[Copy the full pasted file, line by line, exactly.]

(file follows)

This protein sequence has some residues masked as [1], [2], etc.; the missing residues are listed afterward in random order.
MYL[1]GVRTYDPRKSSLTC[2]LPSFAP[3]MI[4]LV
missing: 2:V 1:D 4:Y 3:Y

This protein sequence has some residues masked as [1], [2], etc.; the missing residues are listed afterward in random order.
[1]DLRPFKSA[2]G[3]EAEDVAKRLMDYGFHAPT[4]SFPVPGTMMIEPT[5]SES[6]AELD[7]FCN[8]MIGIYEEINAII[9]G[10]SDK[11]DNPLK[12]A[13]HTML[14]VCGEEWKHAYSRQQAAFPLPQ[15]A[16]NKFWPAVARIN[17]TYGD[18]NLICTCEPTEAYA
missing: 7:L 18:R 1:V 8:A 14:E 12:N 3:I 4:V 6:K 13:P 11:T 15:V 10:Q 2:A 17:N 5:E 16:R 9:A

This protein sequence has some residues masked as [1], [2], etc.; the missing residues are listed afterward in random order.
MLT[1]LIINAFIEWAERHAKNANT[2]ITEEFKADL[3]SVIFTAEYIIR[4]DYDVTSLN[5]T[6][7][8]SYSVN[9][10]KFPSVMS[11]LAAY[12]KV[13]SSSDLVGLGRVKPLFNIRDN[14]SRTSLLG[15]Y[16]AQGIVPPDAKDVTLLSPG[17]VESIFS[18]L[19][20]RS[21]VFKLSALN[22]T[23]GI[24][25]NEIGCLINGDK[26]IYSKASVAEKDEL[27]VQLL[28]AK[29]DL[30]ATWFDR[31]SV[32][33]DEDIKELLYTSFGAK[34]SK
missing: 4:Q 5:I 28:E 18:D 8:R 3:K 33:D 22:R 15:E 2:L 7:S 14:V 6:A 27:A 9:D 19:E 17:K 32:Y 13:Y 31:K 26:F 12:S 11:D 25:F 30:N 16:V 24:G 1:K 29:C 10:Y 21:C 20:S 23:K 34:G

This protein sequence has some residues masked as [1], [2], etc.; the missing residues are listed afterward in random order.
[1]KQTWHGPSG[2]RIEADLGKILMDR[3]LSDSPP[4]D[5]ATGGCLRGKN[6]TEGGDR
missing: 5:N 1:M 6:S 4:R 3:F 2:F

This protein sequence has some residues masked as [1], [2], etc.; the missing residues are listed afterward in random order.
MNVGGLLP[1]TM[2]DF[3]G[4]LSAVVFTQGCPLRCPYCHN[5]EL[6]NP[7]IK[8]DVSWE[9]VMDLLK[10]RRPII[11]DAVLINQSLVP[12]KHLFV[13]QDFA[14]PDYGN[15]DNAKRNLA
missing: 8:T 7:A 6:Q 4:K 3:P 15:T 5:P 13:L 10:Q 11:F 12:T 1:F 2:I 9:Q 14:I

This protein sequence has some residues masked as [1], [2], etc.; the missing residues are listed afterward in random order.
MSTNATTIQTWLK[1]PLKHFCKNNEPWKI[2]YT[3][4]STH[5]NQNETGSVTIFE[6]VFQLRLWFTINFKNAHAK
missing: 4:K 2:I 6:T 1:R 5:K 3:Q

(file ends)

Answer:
This protein sequence has some residues masked as [1], [2], etc.; the missing residues are listed afterward in random order.
MYL[1]GVRTYDPRKSSLTC[2]LPSFAP[3]MI[4]LV
missing: 2:V 1:D 4:Y 3:Y

This protein sequence has some residues masked as [1], [2], etc.; the missing residues are listed afterward in random order.
[1]DLRPFKSA[2]G[3]EAEDVAKRLMDYGFHAPT[4]SFPVPGTMMIEPT[5]SES[6]AELD[7]FCN[8]MIGIYEEINAII[9]G[10]SDK[11]DNPLK[12]A[13]HTML[14]VCGEEWKHAYSRQQAAFPLPQ[15]A[16]NKFWPAVARIN[17]TYGD[18]NLICTCEPTEAYA
missing: 7:L 18:R 1:V 8:A 14:E 12:N 3:I 4:V 6:K 13:P 11:T 15:V 10:Q 2:A 17:N 5:E 16:R 9:A

This protein sequence has some residues masked as [1], [2], etc.; the missing residues are listed afterward in random order.
MLT[1]LIINAFIEWAERHAKNANT[2]ITEEFKADL[3]SVIFTAEYIIR[4]DYDVTSLN[5]T[6][7][8]SYSVN[9][10]KFPSVMS[11]LAAY[12]KV[13]SSSDLVGLGRVKPLFNIRDN[14]SRTSLLG[15]Y[16]AQGIVPPDAKDVTLLSPG[17]VESIFS[18]L[19][20]RS[21]VFKLSALN[22]T[23]GI[24][25]NEIGCLINGDK[26]IYSKASVAEKDEL[27]VQLL[28]AK[29]DL[30]ATWFDR[31]SV[32][33]DEDIKELLYTSFGAK[34]SK
missing: 4:Q 5:I 28:E 18:D 8:R 3:K 33:D 22:R 15:E 2:L 7:S 14:V 6:A 27:A 9:D 19:E 17:K 32:Y 13:Y 31:K 26:F 12:S 11:D 25:F 30:N 16:V 24:G 1:K 29:C 10:Y 21:C 20:S 23:K 34:G

This protein sequence has some residues masked as [1], [2], etc.; the missing residues are listed afterward in random order.
[1]KQTWHGPSG[2]RIEADLGKILMDR[3]LSDSPP[4]D[5]ATGGCLRGKN[6]TEGGDR
missing: 5:N 1:M 6:S 4:R 3:F 2:F

This protein sequence has some residues masked as [1], [2], etc.; the missing residues are listed afterward in random order.
MNVGGLLP[1]TM[2]DF[3]G[4]LSAVVFTQGCPLRCPYCHN[5]EL[6]NP[7]IK[8]DVSWE[9]VMDLLK[10]RRPII[11]DAVLINQSLVP[12]KHLFV[13]QDFA[14]PDYGN[15]DNAKRNLA
missing: 8:T 7:A 6:Q 4:K 3:P 15:T 5:P 13:L 10:Q 11:F 12:T 1:F 2:I 9:Q 14:I

This protein sequence has some residues masked as [1], [2], etc.; the missing residues are listed afterward in random order.
MSTNATTIQTWLK[1]PLKHFCKNNEPWKI[2]YT[3][4]STH[5]NQNETGSVTIFE[6]VFQLRLWFTINFKNAHAK
missing: 4:K 2:I 6:T 1:R 5:K 3:Q